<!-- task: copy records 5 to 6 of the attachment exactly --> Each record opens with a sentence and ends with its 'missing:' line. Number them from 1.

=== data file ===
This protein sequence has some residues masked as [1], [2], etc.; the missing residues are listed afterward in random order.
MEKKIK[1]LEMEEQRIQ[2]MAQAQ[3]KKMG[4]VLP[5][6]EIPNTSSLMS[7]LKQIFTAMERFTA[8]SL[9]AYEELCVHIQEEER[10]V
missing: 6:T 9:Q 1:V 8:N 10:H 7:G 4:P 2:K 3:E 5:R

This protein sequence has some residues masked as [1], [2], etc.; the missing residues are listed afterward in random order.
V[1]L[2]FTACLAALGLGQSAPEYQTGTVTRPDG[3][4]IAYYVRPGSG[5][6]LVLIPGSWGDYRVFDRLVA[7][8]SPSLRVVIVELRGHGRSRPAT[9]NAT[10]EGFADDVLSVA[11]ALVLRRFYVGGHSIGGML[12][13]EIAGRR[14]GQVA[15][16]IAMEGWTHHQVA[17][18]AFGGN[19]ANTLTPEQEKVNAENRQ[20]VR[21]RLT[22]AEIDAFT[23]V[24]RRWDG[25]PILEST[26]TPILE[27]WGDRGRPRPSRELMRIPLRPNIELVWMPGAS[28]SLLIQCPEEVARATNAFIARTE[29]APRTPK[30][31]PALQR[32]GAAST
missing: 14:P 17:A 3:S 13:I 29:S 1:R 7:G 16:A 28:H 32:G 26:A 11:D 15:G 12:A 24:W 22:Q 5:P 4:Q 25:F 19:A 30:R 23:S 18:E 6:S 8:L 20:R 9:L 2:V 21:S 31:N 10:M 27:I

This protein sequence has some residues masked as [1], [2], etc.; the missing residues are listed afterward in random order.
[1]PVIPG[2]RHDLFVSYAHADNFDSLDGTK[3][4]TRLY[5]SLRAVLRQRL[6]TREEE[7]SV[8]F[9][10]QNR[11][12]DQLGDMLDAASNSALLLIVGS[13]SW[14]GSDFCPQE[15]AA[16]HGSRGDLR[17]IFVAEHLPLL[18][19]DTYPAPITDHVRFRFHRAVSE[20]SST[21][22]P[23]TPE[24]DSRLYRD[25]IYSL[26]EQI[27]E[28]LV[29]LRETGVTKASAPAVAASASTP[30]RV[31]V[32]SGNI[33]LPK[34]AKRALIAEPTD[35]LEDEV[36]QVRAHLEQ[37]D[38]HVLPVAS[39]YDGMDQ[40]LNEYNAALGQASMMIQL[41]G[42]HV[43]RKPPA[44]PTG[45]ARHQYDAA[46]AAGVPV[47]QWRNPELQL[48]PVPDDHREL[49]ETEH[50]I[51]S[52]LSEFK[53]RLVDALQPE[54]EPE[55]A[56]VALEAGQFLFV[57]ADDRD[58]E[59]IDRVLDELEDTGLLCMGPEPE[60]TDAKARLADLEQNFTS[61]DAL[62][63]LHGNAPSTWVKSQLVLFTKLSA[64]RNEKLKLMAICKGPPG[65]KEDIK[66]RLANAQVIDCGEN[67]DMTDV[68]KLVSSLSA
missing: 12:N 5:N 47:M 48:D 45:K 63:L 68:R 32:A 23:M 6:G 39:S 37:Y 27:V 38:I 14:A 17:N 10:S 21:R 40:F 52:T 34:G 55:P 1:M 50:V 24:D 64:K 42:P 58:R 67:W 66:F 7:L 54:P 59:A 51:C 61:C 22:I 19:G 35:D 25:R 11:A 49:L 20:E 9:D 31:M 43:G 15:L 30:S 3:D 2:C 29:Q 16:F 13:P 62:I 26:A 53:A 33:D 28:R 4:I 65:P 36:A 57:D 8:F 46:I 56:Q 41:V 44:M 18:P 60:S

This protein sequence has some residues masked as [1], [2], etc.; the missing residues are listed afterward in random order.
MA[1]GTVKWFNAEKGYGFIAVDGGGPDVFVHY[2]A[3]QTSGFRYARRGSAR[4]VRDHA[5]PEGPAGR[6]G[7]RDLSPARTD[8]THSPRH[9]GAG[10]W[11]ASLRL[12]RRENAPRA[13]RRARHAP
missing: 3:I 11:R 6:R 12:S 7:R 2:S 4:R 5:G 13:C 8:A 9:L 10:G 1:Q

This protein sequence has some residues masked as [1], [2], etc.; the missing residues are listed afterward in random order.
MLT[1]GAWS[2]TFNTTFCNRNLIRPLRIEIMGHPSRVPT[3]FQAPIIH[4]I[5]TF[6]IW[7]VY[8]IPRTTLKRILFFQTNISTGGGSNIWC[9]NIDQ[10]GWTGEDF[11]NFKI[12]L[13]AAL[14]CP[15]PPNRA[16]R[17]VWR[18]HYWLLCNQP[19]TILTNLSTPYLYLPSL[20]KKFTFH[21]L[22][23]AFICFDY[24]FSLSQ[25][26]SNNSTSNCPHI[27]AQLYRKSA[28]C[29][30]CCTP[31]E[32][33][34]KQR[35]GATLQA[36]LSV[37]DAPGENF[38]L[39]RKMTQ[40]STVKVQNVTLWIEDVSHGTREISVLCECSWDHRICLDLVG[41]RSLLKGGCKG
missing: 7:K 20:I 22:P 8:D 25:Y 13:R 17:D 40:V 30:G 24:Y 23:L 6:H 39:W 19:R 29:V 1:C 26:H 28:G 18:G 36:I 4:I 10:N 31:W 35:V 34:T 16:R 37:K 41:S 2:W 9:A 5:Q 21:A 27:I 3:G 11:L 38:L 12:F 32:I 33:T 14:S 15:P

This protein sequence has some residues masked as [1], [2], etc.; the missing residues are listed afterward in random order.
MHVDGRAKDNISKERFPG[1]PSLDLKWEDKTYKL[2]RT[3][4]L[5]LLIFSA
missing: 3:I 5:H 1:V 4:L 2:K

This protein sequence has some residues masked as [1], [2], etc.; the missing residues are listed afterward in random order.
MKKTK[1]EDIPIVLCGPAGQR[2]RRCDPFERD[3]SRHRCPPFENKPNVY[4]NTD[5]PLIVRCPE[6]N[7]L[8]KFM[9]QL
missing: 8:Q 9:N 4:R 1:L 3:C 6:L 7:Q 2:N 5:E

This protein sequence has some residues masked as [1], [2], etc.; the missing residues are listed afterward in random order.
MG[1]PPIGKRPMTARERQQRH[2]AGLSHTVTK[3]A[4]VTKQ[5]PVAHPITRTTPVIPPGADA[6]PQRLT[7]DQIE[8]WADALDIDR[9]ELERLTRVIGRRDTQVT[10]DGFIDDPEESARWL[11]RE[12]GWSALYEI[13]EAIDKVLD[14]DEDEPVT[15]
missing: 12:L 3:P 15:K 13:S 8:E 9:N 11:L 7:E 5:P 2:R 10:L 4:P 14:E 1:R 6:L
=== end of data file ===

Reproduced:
This protein sequence has some residues masked as [1], [2], etc.; the missing residues are listed afterward in random order.
MLT[1]GAWS[2]TFNTTFCNRNLIRPLRIEIMGHPSRVPT[3]FQAPIIH[4]I[5]TF[6]IW[7]VY[8]IPRTTLKRILFFQTNISTGGGSNIWC[9]NIDQ[10]GWTGEDF[11]NFKI[12]L[13]AAL[14]CP[15]PPNRA[16]R[17]VWR[18]HYWLLCNQP[19]TILTNLSTPYLYLPSL[20]KKFTFH[21]L[22][23]AFICFDY[24]FSLSQ[25][26]SNNSTSNCPHI[27]AQLYRKSA[28]C[29][30]CCTP[31]E[32][33][34]KQR[35]GATLQA[36]LSV[37]DAPGENF[38]L[39]RKMTQ[40]STVKVQNVTLWIEDVSHGTREISVLCECSWDHRICLDLVG[41]RSLLKGGCKG
missing: 7:K 20:I 22:P 8:D 25:Y 13:R 17:D 40:V 30:G 24:Y 23:L 6:H 39:W 19:R 29:V 1:C 26:H 28:G 18:G 36:I 4:I 10:N 31:W 35:V 34:T 16:R 37:K 41:S 2:W 9:A 5:Q 21:A 27:I 3:G 11:L 38:L 12:F 32:I 33:T 14:S 15:P

This protein sequence has some residues masked as [1], [2], etc.; the missing residues are listed afterward in random order.
MHVDGRAKDNISKERFPG[1]PSLDLKWEDKTYKL[2]RT[3][4]L[5]LLIFSA
missing: 3:I 5:H 1:V 4:L 2:K